In the cells, Chad waits for the drunk to fall asleep, then takes a key from the soul of his boot and releases himself. Naido is becoming increasingly restless as she can sense Mr C is there now. Andy remembers his vision when he met the Fireman and goes to find Hawk. Chad pulls a gun on Andy. In true Marvel hero style, Freddie punches the cell door open with his green gloved hand at precisely the right time for it to slam into Chad’s face, knocking him out. Andy leads Naido, Freddie and James out of the cells upstairs.

Lucy’s phone rings. Truman and Mr C sit in his office. Truman asks him why he’s there. “Unfinished business“. Lucy transfers the call to Truman. It’s Agent Cooper. Mr C senses it and shoots at Truman. He misses; the bullet flies underneath his hat. Mr C is shot; Lucy stands in the doorway, looking satisfied that she scored such a great shot. She tells Andy, “I understand cellular phones now!” It’s like she has been released from her brain fog too, after 25 long years. Of course, she doesn’t actually understand that Cooper & Cooper are not one and the same.

Lucy shoots mr c

Hawk arrives, Truman tells him that Agent Cooper said not to touch the body. The room goes black as the Woodsmen come to remove the BOB ball from inside him. Now I’ll be the first to admit that I didn’t think that BOB was still with Mr C at this point. We hadn’t seen him as part of Mr C since Part 8, the last time the Woodsmen came to revive him. What is clear now is that it’s not about reviving Mr C so much as ensuring they place BOB back inside a living host. One he doesn’t have to groom for years.

BOB starts to emerge. Agent Cooper arrives along with the Mitchum Bros, and they all watch on in horror. The BOB ball rises into the air and with force slams Agent Cooper to the ground.

Freddie gets himself ready for battle. Cooper asks, “Are you Freddie?” The Fireman must have told him of his importance. He replies, “That’s right and this is my destiny“. BOB is angry and flies at Freddie knocking him down. Freddie is not deterred, and with that, he punches the BOB ball, eventually smashing him into the ground. Fire bursts out of the hole. A molten BOB ball arises and attacks Freddie. “Catch you with my death bag!” BOB screams, but he’s no match for Freddie, who, with one punch, smashes him into tiny pieces of rock.

BOB in a ball

BOB is dead. Wow! Who would’ve thought Freddie Sykes, an unknown character from London Town, would have been the hero in this tale? This moment perhaps tells you what you need to know about BOB. He wasn’t that special — no offence to Freddie. While he was the embodiment of evil, the entity that took the life of Laura Palmer, he was just one of many. The day his egg hatched, so did several others, millions probably all over the world. He may have crept inside Leland Palmer, and he was Leland Palmer’s evil inside. The girl in 1956 New Mexico may also have swallowed a similar evil. She is possibly out there doing her own evil right now. The Woodsmen helped plant them inside humans by lulling them to sleep and keeping an eye on them for their ‘mother’ ever since.  We are that experiment too.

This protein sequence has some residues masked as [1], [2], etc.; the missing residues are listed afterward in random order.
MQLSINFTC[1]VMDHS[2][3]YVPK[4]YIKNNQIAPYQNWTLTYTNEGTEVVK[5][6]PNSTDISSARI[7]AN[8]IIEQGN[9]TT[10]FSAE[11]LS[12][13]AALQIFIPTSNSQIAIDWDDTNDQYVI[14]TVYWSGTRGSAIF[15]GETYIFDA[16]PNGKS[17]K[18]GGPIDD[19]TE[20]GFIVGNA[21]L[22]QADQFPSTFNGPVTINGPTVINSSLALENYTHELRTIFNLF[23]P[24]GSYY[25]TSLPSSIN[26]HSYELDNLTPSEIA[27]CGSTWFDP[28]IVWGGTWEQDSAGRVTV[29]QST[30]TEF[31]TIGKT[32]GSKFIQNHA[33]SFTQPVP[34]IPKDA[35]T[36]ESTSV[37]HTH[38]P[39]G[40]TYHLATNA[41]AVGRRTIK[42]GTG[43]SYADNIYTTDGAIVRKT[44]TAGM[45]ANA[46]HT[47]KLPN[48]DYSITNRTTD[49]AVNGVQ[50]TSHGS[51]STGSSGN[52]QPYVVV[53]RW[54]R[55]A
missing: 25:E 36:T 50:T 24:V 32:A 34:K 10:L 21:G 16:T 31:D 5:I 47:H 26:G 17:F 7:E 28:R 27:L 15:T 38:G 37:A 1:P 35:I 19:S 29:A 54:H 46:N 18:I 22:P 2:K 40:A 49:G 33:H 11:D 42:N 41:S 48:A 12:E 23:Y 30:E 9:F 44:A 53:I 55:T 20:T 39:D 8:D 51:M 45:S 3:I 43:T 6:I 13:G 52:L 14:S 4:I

Agent Cooper places the owl ring on his doppelgängers finger, and his body disappears in black smoke. In the black lodge, the ring arrives on the chevron floor.

Coop puts the owl ring on mr c

Coop asks Truman if he has the key to room 315 of the Great Northern, which of course he does. Briggs had told him that Sheriff Truman would have it. Coop was also expecting Harry and is disappointed not to see his old buddy. I am truly saddened that this never came to pass.

Gordon, Albert and Tammy arrive, having missed pretty much all of the action. Coop then notices Naido, and something strange happens. He remembers, it’s almost like he knows this is all a dream, his dream, and it’s about to end. His face remains on the screen as he tells Bobby about his fathers part in all of this. He tells them that “now there are some things that will change, the past dictates the future”. Hawk nods knowingly. “Frank give my regards to Harry”.

Naido approaches Coop, and they touch hands. She turns to smoke, her face becoming a vision of the black lodge, red, black and white. Her face cracks open and reveals a rotten egg type thing. The real Diane is released. She is like a physical representation of the Black Lodge. Bright red hair like the curtains, her nails painted black and white like the floor. Her face is the stage. They kiss passionately.